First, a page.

Josiah's career in Plymouth Colony was extensive.  Militarily, he rose to the rank of Commander in Chief and led troops during the Great Swamp Fight, a decisive battle during King Philip's War.  He was also continuously active in public affairs.  He was first made Governor of Plymouth Colony in 1673, serving continuously until his death in 1680.  He played a prominent role in Marshfield as well.  He co-owned the first grist mill located on the South River and was responsible for the "Major's Purchase," the annexation of a large area of land in what is now Pembroke.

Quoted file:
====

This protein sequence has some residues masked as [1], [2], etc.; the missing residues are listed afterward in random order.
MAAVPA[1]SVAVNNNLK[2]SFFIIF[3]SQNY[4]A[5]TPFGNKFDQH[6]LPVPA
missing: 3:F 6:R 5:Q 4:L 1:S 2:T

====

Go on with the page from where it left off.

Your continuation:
When Josiah died in December 1680, expenses for the funeral were paid from the public treasury in testimony of Plymouth Colony's respect.  Josiah and Penelope were the last generation to live at the original dwelling site at Careswell.

Isaac Winslow 1671-1738 ~ "The Builder"

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Isaac Winslow was born in 1671, just nine years before the death of his father, Josiah.  Following in the footsteps of his father and grandfather, Isaac attained numerous prominent positions, both military and civic.  He rose to the rank of colonel in the militia and held many political posts, including in the Colonial Massachusetts House of Representatives and the Plymouth County Court.  He was Chief Justice of the Court of Common Pleas from 1729-1738.